The future site of Boise’s Esther Simplot Park has been used many ways over the years, few of them compatible with a city park.
In the 1940s, some of the land was used as an airfield to train student pilots. Sometime later, a concrete company pastured horses on it. In 1964, Consolidated Concrete bought the land and put a concrete plant there.
In those days, the stretch of the Boise River running through the city was very different from the way it looks today. Instead of a Greenbelt, anglers and floaters, you would have seen an industrial corridor and dumping grounds.
About the time Consolidated Concrete bought the land where Esther Simplot Park is now under construction, the city began the process of turning the Boise River banks from a wasteland into one of Boise’s most beloved features.
Given the park site’s history, it wasn’t a huge surprise when crews working on it recently discovered a variety of buried refuse, including old bridge decks, tires, asphalt, bricks, drums, barrels and petroleum products. Some of the stuff was unearthed as workers dug out ponds that the park will feature.
The waste they found is a wrinkle in the construction of the 55-acre park west of Whitewater Park Boulevard and north of Pleasanton Avenue. The family of Idaho agriculture king J.R. Simplot is paying for the development of the park, which is to be a tribute to J.R’s wife, Esther, a philanthropist and arts benefactor who once sang at Carnegie Hall. Neither the family nor the city have disclosed how much the project is costing.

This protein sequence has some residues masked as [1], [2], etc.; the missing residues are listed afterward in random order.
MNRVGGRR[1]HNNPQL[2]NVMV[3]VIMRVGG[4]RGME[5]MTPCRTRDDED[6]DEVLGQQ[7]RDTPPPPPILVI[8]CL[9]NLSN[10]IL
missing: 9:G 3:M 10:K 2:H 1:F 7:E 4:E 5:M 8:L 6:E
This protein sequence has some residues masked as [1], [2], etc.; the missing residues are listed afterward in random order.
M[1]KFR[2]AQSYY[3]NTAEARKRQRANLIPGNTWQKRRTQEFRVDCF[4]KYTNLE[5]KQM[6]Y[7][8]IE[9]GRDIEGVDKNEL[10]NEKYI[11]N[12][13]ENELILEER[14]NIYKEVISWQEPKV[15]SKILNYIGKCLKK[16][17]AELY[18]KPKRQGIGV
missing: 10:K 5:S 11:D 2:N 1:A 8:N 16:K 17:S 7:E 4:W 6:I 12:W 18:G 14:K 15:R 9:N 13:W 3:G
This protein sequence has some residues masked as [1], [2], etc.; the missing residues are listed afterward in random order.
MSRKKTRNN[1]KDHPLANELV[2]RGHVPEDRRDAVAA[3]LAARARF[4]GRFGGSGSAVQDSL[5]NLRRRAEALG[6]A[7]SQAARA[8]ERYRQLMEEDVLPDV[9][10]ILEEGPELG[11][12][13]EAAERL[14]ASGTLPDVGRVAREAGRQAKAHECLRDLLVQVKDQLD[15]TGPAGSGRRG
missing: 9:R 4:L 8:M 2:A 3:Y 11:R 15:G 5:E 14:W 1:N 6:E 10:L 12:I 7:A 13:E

Construction began in February. Planned features include 17 acres of ponds where people can swim and fish; a playground designed to encourage imagination and creativity; beaches; a river connecting the new ponds to Quinn’s Pond to the south; and a pathway through a natural wetlands area.
Mayor Dave Bieter is asking the City Council on Tuesday to pick up the tab for removing the newfound debris and waste from the park site. Boise’s budget experts haven’t put an exact number to the cost, but Bieter is requesting authorization to spend up to $2.5 million.
The money would come from an account set aside for big new projects, though the city didn’t anticipate using its savings on this project. The account has about $5.5 million in it today, said Mike Journee, Bieter’s spokesman.
Journee said the city will look for other sources of money, such as government and private grants, to pay for the Esther Simplot site cleanup.
Catherine Chertudi, the city’s environmental programs manager, said construction crews are following the Idaho Department of Environmental Quality’s guidelines for making sure the waste is cleaned up the right way. Material that’s removed will be taken to a local processing company that will clean it up, Chertudi said. There’s some urgency. A delay of removing the waste could delay the rest of the project, which the city hopes is done next spring.
The contractors’ equipment costs “are nearly $40,000 per day,” according to Bieter’s request to the council.